Nestle India shares drop 5.4% to record worst day in 3 years - Hindustan Times
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Nestle India shares drop 5.4% to record worst day in 3 years

Apr 18, 2024 02:55 PM IST

Nestle India share price: Shares of Nestle fell marking the worst single-day drop in the last 3 years after the report

Nestle India share price: Shares of Nestle India fell up to 5.4% to the day's low at 2,409.55 on BSE. This comes after it was reported that the FMCG major was adding sugar to baby food products sold in India and several countries but not in Europe and UK. Shares of Nestle fell marking the worst single-day drop in the last 3 years after the report.

Nestle India share price: The Nestle logo is pictured on the company headquarters building in Vevey, Switzerland.(Reuters)
Nestle India share price: The Nestle logo is pictured on the company headquarters building in Vevey, Switzerland.(Reuters)

"Public Eye," a Swiss investigative organization, noted in its investigation that every Cerelac baby cereal contains supplementary sugar, nearly 3 grams per portion, in India. Meanwhile, Cerelac wheat-based cereals for six-month-old infants retailed by Nestle in Germany, France, and the UK do not have any additional sugar, the report added. The identical product has more than 5 grams per serving in Ethiopia and 6 grams in Thailand, it added.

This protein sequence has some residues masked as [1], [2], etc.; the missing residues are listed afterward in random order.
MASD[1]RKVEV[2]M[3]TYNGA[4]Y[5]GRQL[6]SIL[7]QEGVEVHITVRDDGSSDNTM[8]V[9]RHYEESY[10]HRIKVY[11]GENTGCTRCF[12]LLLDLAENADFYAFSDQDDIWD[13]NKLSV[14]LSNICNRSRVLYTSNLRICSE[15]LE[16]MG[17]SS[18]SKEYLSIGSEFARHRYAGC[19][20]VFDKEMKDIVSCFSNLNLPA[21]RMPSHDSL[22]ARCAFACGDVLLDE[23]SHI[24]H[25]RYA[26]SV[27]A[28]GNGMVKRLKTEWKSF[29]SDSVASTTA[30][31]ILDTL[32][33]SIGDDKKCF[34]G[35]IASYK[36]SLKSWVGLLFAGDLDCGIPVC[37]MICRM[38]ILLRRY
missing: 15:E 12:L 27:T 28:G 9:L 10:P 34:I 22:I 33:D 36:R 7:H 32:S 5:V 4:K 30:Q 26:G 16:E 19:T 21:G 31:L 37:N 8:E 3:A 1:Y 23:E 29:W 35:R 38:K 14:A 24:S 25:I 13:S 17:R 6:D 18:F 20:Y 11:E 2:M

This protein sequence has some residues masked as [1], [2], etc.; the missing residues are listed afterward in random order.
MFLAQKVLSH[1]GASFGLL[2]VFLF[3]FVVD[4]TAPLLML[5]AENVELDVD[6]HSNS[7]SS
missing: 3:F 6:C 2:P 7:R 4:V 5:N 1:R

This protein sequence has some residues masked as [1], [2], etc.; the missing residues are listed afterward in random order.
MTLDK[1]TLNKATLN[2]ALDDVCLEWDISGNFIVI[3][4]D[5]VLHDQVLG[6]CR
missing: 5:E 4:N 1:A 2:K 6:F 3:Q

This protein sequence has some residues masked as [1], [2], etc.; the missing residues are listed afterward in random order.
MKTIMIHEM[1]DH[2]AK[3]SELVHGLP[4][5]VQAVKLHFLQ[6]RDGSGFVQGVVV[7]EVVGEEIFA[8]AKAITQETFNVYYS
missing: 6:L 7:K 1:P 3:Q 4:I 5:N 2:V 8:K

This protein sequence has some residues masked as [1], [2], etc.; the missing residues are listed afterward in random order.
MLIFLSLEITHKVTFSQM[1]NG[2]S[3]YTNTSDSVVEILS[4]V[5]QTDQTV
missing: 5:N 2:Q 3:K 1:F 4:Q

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Read more: Nestle adds sugar to infant milk, cereal products sold in several countries including India, study claims

Public Eye and IBFAN (International Baby Food Action Network) reached to the conclusions after dispatching samples of the company's baby food items that are marketed in Asia, Africa, and Latin America to Belgium.

The report noted, “While Nestle prominently highlights the vitamins, minerals, and other nutrients contained in its products using idealizing imagery, it's not transparent when it comes to added sugar.”

Read more: Nestle's major controversies in India and globally: From adding sugar in baby food to Maggi ban

An expert said as per the report, “This is a big concern. Sugar should not be added to foods offered to babies and young children because it is unnecessary and highly addictive. Children get used to the sweet taste and start looking for more sugary foods, starting a negative cycle that increases the risk of nutrition-based disorders in adult life. These include obesity and other chronic non-communicable diseases, such as diabetes or high blood pressure."

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